This seemed just the sort of political stalemate that the Council on Foreign Relations, free of electoral and partisan constraints, was endowed to repair. Midway through the project, the Council published an analysis of public opinion called The American People and China by A. T. Steele, who reached the unexpected conclusion that Americans were more willing than many of their elected officeholders to forge new relations with China. This study argued that it was only a steady diet of hostile public statements that had made Americans “disposed to believe the worst of communist China and they [the Chinese] the worst of us.” In 1969 the Council summed up the project under the title, The United States and China in World Affairs, publication came just as Richard Nixon, a longtime and outspoken foe of Chinese communism, became president of the United States. (Some months earlier, Nixon himself had chosen Foreign Affairs as his forum for exploring a fresh look at Asia in general, and China in particular.) Tilting at the long-prevailing freeze, the Council’s project defined a two-China policy with careful analysis. It advocated acquiescence in mainland Chinese membership in the United Nations, and argued that America must “abandon its effort to maintain the fiction that the Nationalist regime is the government of China.”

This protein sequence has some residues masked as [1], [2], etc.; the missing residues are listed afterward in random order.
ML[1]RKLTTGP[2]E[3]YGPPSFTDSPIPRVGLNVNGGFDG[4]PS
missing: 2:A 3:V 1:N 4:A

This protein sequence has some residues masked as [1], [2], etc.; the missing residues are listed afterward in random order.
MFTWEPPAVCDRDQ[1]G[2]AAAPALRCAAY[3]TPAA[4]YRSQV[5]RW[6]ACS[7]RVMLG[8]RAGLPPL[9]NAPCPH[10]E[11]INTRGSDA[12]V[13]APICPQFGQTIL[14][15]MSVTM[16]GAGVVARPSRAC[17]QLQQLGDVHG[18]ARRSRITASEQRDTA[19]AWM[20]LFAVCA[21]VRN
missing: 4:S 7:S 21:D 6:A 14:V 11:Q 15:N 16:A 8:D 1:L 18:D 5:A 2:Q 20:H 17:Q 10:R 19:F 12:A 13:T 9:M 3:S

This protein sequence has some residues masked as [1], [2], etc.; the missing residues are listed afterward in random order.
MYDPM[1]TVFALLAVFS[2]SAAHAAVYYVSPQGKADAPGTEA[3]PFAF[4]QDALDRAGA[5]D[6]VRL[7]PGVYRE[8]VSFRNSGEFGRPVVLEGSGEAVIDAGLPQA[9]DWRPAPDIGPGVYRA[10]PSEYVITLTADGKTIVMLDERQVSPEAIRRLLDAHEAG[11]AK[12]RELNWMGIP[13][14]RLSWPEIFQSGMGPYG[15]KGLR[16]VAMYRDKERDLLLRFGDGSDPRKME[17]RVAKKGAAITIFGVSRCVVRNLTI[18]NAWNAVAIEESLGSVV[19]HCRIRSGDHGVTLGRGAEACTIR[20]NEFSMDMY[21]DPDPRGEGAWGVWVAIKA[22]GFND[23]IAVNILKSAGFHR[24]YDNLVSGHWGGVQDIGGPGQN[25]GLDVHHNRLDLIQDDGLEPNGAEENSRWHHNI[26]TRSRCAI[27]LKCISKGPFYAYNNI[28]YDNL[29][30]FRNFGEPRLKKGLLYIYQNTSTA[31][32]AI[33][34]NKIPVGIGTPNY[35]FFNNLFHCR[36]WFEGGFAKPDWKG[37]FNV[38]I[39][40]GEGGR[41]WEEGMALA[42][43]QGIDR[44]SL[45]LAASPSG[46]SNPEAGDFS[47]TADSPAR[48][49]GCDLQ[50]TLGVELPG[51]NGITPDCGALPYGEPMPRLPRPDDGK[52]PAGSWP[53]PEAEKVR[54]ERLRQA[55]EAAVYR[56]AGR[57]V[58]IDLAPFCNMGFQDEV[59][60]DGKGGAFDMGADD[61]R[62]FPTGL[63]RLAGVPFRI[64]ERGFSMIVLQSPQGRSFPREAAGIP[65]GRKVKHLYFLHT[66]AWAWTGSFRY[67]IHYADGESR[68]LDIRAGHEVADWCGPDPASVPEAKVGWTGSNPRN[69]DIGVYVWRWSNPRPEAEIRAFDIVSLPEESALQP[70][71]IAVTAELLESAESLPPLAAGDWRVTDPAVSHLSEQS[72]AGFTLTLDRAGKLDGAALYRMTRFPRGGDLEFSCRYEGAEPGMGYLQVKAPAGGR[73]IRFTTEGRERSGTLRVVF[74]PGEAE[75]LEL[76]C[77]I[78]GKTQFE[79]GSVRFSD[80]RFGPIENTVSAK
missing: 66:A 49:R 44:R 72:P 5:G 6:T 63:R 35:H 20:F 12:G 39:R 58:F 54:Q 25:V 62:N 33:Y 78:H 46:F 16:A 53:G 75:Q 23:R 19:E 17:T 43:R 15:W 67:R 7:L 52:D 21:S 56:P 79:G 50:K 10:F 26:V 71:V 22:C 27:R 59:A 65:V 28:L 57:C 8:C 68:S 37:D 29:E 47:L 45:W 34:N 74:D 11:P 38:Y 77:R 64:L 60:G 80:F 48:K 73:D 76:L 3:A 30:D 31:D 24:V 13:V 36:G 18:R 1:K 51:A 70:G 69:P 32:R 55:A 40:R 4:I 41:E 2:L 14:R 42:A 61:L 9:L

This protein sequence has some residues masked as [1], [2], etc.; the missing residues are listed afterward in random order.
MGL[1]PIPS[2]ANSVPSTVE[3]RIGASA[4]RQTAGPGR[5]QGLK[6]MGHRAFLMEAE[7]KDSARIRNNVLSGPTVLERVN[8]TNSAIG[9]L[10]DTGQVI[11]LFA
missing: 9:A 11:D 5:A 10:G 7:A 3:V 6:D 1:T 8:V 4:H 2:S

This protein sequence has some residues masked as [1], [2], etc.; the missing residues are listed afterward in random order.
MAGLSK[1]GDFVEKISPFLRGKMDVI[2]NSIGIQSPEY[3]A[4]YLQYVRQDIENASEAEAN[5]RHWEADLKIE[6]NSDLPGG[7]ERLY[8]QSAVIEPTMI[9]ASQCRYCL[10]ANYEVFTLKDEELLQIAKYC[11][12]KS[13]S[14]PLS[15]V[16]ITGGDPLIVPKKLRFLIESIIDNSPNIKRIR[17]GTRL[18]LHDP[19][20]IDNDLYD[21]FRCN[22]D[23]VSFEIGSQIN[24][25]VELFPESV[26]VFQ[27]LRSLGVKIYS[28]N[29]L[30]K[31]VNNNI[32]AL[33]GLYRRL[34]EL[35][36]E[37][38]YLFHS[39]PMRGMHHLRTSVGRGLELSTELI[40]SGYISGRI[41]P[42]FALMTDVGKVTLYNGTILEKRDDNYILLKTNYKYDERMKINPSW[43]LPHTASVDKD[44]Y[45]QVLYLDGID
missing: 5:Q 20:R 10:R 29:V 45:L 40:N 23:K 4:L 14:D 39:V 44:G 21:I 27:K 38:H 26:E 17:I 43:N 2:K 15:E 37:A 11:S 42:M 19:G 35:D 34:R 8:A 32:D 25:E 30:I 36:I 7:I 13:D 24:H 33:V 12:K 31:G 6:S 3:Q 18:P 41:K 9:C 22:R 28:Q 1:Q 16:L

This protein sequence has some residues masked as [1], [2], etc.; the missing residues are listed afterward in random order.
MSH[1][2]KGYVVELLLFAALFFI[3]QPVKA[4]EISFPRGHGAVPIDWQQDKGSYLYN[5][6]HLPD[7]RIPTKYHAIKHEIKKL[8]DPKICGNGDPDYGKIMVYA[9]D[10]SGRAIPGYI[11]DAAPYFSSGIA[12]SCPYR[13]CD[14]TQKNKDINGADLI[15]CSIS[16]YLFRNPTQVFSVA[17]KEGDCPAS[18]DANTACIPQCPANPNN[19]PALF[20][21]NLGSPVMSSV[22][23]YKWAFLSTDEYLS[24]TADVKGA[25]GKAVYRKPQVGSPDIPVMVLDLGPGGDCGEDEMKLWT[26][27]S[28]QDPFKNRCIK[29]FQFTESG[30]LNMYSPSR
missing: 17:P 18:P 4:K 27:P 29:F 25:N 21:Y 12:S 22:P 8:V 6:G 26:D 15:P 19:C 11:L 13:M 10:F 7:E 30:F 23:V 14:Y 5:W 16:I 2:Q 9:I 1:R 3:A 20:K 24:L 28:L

Allen Dulles (right) welcomes to the Pratt House Indian Prime Minister Jawaharlal Nehru and his sister Vijaylaxmi Pandit, Indian ambassador to the United Nations, and first female president of the General Assembly.

Kissinger, acting as Nixon’s national security adviser, embarked on a secret mission to Beijing in 1971, to make official, exploratory contact with the communist regime.*** Nixon himself followed in 1972. The delicate process of normalizing diplomatic relations between the United States and China was completed in 1978 by Kissinger’s successor as secretary of state, Cyrus R. Vance, a leading Council officer before and after his government service.